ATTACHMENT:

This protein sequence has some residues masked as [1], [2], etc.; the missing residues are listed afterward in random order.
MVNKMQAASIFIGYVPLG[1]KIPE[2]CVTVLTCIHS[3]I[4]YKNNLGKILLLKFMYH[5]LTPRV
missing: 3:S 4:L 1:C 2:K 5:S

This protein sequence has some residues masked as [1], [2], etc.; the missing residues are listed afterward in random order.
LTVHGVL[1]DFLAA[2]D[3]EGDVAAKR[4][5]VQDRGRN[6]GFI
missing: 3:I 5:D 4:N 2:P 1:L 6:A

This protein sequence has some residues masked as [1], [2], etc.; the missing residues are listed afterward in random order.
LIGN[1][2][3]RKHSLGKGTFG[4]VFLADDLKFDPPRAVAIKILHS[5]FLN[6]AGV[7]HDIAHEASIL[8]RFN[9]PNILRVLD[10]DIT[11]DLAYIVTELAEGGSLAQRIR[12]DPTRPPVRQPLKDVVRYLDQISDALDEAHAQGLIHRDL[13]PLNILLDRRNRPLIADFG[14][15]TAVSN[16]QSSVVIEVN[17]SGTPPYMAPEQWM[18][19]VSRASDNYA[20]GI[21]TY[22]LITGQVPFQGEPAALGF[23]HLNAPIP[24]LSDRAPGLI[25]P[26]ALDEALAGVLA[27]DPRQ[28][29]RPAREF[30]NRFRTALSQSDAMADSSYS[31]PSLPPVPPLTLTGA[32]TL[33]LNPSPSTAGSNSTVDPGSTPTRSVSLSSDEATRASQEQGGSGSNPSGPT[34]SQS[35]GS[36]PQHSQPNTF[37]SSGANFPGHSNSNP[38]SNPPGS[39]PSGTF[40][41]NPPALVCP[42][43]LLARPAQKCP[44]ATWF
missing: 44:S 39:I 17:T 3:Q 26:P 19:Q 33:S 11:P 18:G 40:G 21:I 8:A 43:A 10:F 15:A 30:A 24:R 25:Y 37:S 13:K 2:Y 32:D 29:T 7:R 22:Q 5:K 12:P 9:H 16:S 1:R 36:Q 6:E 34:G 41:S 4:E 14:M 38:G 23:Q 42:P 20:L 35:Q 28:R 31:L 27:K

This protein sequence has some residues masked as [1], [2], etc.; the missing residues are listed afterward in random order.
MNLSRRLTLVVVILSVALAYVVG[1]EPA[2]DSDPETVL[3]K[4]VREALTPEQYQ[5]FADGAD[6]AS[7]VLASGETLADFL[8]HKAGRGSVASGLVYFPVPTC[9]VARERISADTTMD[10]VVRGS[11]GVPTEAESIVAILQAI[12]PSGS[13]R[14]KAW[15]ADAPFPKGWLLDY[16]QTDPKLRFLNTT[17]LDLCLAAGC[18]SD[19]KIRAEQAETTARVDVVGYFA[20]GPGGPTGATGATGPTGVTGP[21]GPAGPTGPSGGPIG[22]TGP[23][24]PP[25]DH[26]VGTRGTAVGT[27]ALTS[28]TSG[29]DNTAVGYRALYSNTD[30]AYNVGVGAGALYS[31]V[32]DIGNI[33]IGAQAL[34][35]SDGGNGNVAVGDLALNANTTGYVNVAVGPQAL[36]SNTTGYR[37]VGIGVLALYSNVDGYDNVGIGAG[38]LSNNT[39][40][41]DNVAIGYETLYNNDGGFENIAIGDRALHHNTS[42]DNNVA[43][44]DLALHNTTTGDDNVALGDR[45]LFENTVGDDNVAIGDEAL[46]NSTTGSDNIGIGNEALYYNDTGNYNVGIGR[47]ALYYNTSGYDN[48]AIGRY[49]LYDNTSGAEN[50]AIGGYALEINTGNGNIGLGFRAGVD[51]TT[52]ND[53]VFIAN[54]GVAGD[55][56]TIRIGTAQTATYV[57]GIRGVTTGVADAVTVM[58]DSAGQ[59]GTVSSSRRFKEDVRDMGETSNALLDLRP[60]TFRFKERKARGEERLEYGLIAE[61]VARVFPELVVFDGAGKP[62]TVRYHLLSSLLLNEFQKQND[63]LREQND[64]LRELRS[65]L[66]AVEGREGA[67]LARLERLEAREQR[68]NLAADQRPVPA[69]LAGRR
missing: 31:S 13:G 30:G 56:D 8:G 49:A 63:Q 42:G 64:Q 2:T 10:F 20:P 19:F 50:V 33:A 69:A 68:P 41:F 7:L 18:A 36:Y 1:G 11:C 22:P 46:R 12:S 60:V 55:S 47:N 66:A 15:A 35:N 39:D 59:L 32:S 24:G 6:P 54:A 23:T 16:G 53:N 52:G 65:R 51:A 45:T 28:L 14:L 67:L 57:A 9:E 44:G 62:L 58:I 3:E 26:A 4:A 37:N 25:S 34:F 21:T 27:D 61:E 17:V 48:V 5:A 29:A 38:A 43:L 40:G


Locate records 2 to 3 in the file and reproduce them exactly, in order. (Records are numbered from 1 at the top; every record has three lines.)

This protein sequence has some residues masked as [1], [2], etc.; the missing residues are listed afterward in random order.
LTVHGVL[1]DFLAA[2]D[3]EGDVAAKR[4][5]VQDRGRN[6]GFI
missing: 3:I 5:D 4:N 2:P 1:L 6:A

This protein sequence has some residues masked as [1], [2], etc.; the missing residues are listed afterward in random order.
LIGN[1][2][3]RKHSLGKGTFG[4]VFLADDLKFDPPRAVAIKILHS[5]FLN[6]AGV[7]HDIAHEASIL[8]RFN[9]PNILRVLD[10]DIT[11]DLAYIVTELAEGGSLAQRIR[12]DPTRPPVRQPLKDVVRYLDQISDALDEAHAQGLIHRDL[13]PLNILLDRRNRPLIADFG[14][15]TAVSN[16]QSSVVIEVN[17]SGTPPYMAPEQWM[18][19]VSRASDNYA[20]GI[21]TY[22]LITGQVPFQGEPAALGF[23]HLNAPIP[24]LSDRAPGLI[25]P[26]ALDEALAGVLA[27]DPRQ[28][29]RPAREF[30]NRFRTALSQSDAMADSSYS[31]PSLPPVPPLTLTGA[32]TL[33]LNPSPSTAGSNSTVDPGSTPTRSVSLSSDEATRASQEQGGSGSNPSGPT[34]SQS[35]GS[36]PQHSQPNTF[37]SSGANFPGHSNSNP[38]SNPPGS[39]PSGTF[40][41]NPPALVCP[42][43]LLARPAQKCP[44]ATWF
missing: 44:S 39:I 17:T 3:Q 26:P 19:Q 33:S 11:P 18:G 40:G 21:I 8:A 43:A 10:F 15:A 30:A 24:R 25:Y 37:S 13:K 2:Y 32:D 29:T 7:R 22:Q 5:K 12:P 9:H 16:S 1:R 36:Q 6:E 34:G 41:S 4:E 14:M 38:G 23:Q 42:P 20:L 35:Q 28:R 31:L 27:K